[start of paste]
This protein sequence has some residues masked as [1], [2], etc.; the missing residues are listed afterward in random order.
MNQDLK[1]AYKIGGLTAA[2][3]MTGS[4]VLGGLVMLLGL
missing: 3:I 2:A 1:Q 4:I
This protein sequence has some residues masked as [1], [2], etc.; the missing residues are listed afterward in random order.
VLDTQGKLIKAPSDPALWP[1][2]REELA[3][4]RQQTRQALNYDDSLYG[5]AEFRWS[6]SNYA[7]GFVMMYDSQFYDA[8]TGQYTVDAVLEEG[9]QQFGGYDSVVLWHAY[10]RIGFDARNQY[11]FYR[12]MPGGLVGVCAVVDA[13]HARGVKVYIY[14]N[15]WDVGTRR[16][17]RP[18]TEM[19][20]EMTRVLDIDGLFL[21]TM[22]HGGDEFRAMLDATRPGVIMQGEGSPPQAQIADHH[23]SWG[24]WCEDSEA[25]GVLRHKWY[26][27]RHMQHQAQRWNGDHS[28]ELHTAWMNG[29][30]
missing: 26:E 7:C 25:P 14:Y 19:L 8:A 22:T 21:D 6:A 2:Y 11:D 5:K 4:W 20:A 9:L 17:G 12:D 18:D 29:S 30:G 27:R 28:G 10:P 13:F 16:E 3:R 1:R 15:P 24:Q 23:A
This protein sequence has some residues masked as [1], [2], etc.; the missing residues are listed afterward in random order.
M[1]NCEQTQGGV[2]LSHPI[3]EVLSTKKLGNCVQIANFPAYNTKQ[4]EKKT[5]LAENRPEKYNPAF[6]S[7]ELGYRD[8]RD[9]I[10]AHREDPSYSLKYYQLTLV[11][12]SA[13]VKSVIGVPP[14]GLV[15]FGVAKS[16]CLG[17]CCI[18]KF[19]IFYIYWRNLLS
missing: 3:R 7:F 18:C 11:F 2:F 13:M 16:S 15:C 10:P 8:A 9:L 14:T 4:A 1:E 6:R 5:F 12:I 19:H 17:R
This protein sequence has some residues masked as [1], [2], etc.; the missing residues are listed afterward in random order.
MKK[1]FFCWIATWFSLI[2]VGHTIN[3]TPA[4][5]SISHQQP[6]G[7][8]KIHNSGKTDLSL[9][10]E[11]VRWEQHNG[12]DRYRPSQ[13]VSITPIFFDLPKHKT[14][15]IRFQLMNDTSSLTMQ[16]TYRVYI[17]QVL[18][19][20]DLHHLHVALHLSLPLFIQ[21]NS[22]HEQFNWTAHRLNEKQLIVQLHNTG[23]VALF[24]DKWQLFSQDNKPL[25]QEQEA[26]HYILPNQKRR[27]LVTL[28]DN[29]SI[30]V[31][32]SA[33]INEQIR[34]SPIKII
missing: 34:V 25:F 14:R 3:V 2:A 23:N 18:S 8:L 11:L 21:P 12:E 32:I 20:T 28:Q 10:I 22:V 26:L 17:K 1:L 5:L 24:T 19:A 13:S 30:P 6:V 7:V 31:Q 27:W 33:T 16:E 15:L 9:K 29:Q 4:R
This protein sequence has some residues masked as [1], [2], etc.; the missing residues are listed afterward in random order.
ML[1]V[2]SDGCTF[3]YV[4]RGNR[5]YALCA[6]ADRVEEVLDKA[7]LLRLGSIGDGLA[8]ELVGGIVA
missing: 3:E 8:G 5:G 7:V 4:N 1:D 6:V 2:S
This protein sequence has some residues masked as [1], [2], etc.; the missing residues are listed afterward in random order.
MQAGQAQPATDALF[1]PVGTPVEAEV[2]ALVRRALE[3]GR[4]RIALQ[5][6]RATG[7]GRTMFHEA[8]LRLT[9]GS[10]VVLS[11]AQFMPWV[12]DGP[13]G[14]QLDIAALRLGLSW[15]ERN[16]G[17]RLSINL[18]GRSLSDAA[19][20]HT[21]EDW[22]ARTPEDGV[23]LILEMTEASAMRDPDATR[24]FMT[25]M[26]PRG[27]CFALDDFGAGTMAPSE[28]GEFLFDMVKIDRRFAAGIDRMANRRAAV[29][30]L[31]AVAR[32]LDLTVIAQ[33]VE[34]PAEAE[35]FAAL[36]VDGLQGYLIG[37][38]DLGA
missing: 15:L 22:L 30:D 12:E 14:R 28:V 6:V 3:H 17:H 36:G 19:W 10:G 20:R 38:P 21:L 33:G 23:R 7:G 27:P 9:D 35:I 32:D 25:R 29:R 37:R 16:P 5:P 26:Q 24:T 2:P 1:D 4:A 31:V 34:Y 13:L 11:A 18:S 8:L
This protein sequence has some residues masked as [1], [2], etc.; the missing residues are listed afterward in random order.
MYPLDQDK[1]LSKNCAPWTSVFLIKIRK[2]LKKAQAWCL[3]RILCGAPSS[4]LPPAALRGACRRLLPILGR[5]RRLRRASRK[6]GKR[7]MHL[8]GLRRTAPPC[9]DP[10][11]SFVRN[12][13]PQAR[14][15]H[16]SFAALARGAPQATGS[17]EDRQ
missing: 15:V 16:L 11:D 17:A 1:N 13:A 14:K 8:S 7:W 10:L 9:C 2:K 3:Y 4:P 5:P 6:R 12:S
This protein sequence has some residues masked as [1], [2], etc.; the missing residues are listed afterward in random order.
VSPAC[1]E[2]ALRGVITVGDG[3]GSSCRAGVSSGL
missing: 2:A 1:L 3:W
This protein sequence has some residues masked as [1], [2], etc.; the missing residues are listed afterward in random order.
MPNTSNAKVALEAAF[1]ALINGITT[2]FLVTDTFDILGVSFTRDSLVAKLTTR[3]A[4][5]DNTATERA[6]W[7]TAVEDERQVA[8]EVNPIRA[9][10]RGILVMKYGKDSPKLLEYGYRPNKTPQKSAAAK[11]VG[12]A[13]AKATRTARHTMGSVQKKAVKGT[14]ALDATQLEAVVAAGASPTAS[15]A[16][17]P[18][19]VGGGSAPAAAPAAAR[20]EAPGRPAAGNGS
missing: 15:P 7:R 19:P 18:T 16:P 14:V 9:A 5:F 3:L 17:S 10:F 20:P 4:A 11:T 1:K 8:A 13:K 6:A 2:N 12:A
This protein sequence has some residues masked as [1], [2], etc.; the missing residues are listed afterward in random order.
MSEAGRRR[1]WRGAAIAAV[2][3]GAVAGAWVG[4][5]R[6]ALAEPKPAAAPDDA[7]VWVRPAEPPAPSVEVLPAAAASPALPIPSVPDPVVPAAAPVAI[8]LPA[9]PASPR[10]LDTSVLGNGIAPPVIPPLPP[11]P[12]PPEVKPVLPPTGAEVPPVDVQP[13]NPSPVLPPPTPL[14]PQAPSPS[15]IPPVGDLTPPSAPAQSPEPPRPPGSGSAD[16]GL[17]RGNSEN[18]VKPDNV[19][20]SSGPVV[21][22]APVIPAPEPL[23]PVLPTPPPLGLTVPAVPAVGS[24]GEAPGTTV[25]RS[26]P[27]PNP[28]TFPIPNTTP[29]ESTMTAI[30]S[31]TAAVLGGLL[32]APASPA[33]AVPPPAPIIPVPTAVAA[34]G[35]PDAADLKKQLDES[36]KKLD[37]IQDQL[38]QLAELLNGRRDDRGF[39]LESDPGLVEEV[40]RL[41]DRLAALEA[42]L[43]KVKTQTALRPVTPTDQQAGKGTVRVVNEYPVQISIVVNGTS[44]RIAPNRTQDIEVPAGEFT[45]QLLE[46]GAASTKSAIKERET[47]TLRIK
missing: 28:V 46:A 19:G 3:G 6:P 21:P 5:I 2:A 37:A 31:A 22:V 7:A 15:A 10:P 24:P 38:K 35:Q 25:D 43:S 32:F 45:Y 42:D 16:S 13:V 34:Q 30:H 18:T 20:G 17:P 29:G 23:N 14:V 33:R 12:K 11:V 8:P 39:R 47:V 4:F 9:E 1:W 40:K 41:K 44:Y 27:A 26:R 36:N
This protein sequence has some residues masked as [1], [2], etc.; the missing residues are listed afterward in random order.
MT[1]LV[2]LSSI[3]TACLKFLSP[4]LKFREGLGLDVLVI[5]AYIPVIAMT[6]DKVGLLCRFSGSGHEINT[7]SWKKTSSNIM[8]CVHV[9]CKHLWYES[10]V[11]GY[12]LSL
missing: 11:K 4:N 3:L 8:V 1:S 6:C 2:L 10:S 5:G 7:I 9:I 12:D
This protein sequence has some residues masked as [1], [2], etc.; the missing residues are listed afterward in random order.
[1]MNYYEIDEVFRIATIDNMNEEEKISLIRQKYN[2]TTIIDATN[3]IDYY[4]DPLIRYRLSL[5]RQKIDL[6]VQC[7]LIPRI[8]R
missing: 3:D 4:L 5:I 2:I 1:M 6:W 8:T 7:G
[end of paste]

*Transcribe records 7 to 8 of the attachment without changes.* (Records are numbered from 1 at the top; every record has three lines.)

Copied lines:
This protein sequence has some residues masked as [1], [2], etc.; the missing residues are listed afterward in random order.
MYPLDQDK[1]LSKNCAPWTSVFLIKIRK[2]LKKAQAWCL[3]RILCGAPSS[4]LPPAALRGACRRLLPILGR[5]RRLRRASRK[6]GKR[7]MHL[8]GLRRTAPPC[9]DP[10][11]SFVRN[12][13]PQAR[14][15]H[16]SFAALARGAPQATGS[17]EDRQ
missing: 15:V 16:L 11:D 17:A 1:N 13:A 14:K 8:S 7:W 10:L 9:C 2:K 3:Y 4:P 5:P 6:R 12:S
This protein sequence has some residues masked as [1], [2], etc.; the missing residues are listed afterward in random order.
VSPAC[1]E[2]ALRGVITVGDG[3]GSSCRAGVSSGL
missing: 2:A 1:L 3:W